ALBANY >> Beside the marquee race of Cuomo vs. Astorino vs. Hawkins, voters next month will have an opportunity to cast ballots on redistricting, having the Legislature go paperless, and borrowing $2 billion for schools.
Legislators quietly put the three ballot proposals in place for the Nov. 4 election, hoping they would win approval without much controversy, especially for a plan to heap more debt on New York taxpayers.
The proposals will appear on the reverse side of the paper ballots that now are used, requiring voters to remember to turn the page over to vote yes or no three times after marking their choices in the races for governor, which pits incumbent Andrew Cuomo against Republican Rob Astorino and Green Party nominee Howie Hawkins.
John Cahill and Eric Schneiderman are also on the ballot for attorney general, along with Bob Antonacci and Tom DiNapoli for comptroller, and candidates around the state running for Senate and Assembly seats.
Here’s a look at the three propositions:
PROPOSAL 1 – “REVISING STATE’S REDISTRICTING PROCEDURE”
This measure changes the procedures now used to draw voting district lines for the Assembly, Senate and Congressional districts. Currently, a joint Senate and Assembly commission draws the lines.
This would be replaced by a 10 member panel, consisting of eight Democratic and Republican appointees of the Senate and Assembly minority and majority leaders and two members appointed by the eight. The two cannot be enrolled in a political party.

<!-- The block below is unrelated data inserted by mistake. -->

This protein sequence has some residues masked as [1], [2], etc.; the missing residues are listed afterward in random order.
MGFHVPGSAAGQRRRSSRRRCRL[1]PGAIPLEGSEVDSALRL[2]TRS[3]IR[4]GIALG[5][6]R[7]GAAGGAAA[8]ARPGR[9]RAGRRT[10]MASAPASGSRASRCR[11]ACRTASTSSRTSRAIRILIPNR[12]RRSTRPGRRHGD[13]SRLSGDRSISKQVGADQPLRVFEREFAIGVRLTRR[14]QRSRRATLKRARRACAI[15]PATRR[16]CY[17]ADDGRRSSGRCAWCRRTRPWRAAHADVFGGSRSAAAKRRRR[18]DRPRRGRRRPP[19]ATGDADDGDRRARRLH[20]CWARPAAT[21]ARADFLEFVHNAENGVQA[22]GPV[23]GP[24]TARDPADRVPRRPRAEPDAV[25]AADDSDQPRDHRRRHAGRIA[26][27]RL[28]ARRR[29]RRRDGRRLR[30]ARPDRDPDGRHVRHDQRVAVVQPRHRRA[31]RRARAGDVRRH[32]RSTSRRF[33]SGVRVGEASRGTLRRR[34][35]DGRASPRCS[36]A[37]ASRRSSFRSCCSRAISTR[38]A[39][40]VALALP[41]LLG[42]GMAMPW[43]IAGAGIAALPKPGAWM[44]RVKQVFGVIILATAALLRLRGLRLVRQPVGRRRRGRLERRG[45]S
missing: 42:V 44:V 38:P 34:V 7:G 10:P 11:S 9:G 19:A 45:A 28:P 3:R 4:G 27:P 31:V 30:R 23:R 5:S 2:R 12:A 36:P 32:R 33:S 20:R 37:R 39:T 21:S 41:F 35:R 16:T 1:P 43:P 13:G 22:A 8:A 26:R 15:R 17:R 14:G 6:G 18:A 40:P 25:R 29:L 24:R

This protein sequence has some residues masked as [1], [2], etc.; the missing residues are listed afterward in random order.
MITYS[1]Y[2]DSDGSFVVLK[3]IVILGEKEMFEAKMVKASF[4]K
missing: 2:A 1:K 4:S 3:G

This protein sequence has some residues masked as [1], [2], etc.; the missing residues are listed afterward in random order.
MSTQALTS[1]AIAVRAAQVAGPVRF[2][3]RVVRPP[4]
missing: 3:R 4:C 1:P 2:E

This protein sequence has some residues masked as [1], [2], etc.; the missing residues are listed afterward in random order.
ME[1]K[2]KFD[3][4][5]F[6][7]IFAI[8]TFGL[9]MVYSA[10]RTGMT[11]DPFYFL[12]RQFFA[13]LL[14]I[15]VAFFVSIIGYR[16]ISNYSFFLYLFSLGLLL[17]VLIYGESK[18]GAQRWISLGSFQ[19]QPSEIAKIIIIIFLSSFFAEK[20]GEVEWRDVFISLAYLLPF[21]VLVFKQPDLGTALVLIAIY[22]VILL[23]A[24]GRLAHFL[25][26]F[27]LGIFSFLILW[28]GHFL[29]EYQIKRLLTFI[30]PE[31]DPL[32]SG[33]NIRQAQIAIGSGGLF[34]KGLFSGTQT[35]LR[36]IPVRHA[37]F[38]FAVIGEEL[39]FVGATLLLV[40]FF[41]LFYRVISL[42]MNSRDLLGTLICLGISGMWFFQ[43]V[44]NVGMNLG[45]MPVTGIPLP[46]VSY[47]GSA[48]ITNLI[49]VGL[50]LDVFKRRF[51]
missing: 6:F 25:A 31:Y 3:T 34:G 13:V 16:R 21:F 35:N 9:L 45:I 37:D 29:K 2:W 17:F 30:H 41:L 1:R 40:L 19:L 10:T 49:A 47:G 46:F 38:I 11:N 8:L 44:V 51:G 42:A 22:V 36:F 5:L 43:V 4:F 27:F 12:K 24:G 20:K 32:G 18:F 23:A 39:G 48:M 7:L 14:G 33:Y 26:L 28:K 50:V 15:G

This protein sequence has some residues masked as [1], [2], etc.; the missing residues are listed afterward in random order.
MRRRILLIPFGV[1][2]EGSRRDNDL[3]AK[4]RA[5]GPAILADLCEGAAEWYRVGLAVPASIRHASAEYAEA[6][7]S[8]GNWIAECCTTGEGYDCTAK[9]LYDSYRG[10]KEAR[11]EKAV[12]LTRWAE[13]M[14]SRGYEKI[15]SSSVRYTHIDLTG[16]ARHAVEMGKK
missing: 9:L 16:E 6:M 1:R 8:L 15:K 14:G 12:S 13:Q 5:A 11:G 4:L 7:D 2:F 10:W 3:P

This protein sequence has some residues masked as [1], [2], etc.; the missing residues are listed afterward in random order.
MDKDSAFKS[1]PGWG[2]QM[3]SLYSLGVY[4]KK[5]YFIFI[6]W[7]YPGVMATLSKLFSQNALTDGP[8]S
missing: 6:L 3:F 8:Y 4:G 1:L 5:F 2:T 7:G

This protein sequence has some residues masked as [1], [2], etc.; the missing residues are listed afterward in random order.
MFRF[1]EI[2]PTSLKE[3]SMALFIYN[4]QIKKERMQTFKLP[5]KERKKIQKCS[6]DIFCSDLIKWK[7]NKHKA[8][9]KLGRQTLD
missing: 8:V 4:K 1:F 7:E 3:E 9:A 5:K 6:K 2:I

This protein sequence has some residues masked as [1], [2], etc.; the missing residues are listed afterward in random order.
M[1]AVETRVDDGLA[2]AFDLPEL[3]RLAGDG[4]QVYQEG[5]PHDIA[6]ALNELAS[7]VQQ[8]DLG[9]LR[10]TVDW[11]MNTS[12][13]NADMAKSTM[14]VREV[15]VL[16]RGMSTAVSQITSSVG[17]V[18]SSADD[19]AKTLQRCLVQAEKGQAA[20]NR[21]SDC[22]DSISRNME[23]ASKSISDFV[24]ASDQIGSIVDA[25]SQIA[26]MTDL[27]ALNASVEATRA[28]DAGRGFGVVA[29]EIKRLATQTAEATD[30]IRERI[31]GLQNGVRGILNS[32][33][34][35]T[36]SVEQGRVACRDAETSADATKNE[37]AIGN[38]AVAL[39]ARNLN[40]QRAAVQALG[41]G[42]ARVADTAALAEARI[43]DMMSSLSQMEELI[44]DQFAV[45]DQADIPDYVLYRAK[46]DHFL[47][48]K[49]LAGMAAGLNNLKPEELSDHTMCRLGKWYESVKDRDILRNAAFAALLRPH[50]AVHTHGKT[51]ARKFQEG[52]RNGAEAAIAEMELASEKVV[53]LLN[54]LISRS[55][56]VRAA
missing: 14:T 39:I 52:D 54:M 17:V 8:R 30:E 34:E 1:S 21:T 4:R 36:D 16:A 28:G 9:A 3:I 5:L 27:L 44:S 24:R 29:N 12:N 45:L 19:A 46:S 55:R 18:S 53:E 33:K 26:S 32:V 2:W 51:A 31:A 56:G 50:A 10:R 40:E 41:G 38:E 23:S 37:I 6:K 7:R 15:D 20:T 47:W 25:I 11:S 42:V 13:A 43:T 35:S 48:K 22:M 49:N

Legislators spun the new commission as more independent than the current commission, even though control would remain in the hands of the legislative leaders. Opponents including NYPIRG and Common Cause said the change is only intended to stop actual reform by enshrining the current insider controlled redistricting process in the Constitution.
Last month, a judge ruled that the ballot wording could not include the word “independent” because the new panel would remain under the control of the Legislature, which could reject any plan it drew up and create their own plan.
Judge Patrick McGrath said “the Commission’s plan is little more than a recommendation to the Legislature which can reject it for unstated reasons and draw its own lines.” He also questioned the makeup of the panel: “The Court is not aware of any other law in New York state that has ever required a Commission or any legislative body’s vote approval to be dependent on the political make-up of the Legislature.”
Good government groups blame redistricting gerrymandering for many of the problems in Albany, from the power of special interests over the public good to the seemingly endemic corruption in the Senate and Assembly.
PROPOSAL 2 – “PERMITTING ELECTRONIC DISTRIBUTION OF STATE LEGISLATIVE BILLS”
The proposal will “allow electronic distribution of a state legislative bill to satisfy the constitutional requirement that a bill be printed and on the desks of state legislators at least three days before the Legislature votes on it. Under the current provisions of the Constitution, this requirement can only be satisfied by distribution of a physical printed copy.”